Rembrandt: Portraits in Print

Overview

Selected by CHOICE as Outstanding Academic Title 2004 in the Fine Arts
Rembrandt: Portraits in Print
is the first monograph devoted to Rembrandt's etched portraits of himself and his contemporaries. Between 1633 and 1665, Rembrandt etched less than two dozen formal portraits, yet this small body of work includes some of his most finely crafted and widely sought-after prints. Rembrandt depicted influential preachers of the Remonstrant, Reformed and Mennonite faiths as well as ...
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Overview

Selected by CHOICE as Outstanding Academic Title 2004 in the Fine Arts
Rembrandt: Portraits in Print
is the first monograph devoted to Rembrandt's etched portraits of himself and his contemporaries. Between 1633 and 1665, Rembrandt etched less than two dozen formal portraits, yet this small body of work includes some of his most finely crafted and widely sought-after prints. Rembrandt depicted influential preachers of the Remonstrant, Reformed and Mennonite faiths as well as prominent citizens such as the tax administrator Jan Wtenbogaert, the wealthy connoisseur Jan Six, the physician Arnout Tholinx and the landscape painter Jan Asselijn. Most of these men participated in a circle of artists, poets and patrons who thought of themselves as a "Dutch Parnassus." For this community of art lovers, the celebration of individual character and accomplishment, in products ranging from imposing portrait sculptures to witty occasional verses, was a central preoccupation. In this context, Rembrandt's portrait prints construct nuanced personal tributes to individuals who appreciated both their allusive content and their pictorial finesse. At the same time, Rembrandt had to compete in a market populated by professional printmakers and publishers for whom celebrity portraiture functioned as a lucrative commodity. In a series of ambitious self-portraits, he stakes his claim to artistic excellence and personal fame. This book brings together contextual evidence such as preparatory studies, inscribed copies, and literary responses to illuminate the creation and reception of Rembrandt's etched portraits. His contribution to graphic portraiture emerges as a unique blend of innovative technique, thoughtful characterization, emulation of artistic tradition and bold competition with contemporary trends.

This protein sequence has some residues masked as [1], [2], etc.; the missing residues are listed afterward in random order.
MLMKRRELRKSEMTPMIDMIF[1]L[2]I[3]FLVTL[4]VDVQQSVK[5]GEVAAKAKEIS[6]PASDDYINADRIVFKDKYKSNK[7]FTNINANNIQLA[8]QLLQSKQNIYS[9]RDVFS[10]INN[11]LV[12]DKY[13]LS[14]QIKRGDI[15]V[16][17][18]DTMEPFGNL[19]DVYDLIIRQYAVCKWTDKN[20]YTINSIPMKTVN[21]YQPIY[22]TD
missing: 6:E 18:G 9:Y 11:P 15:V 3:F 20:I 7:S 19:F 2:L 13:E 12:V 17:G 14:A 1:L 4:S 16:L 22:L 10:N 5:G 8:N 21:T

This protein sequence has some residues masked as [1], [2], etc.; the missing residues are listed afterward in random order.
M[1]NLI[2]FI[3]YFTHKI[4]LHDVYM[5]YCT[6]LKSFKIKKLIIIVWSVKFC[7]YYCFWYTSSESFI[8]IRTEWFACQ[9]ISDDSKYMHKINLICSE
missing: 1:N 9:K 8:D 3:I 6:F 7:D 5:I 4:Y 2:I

Stephanie S. Dickey received her PhD from the Institute of Fine Arts, New York University, in 1994. She is associate professor of art history at Herron School of Art, Indiana University-Purdue University Indianapolis. Her publications on Rembrandt and Dutch art of the seventeenth-century have appeared in the Art Bulletin, the Nederlands Kunsthistorisch Jaarboek and elsewhere.

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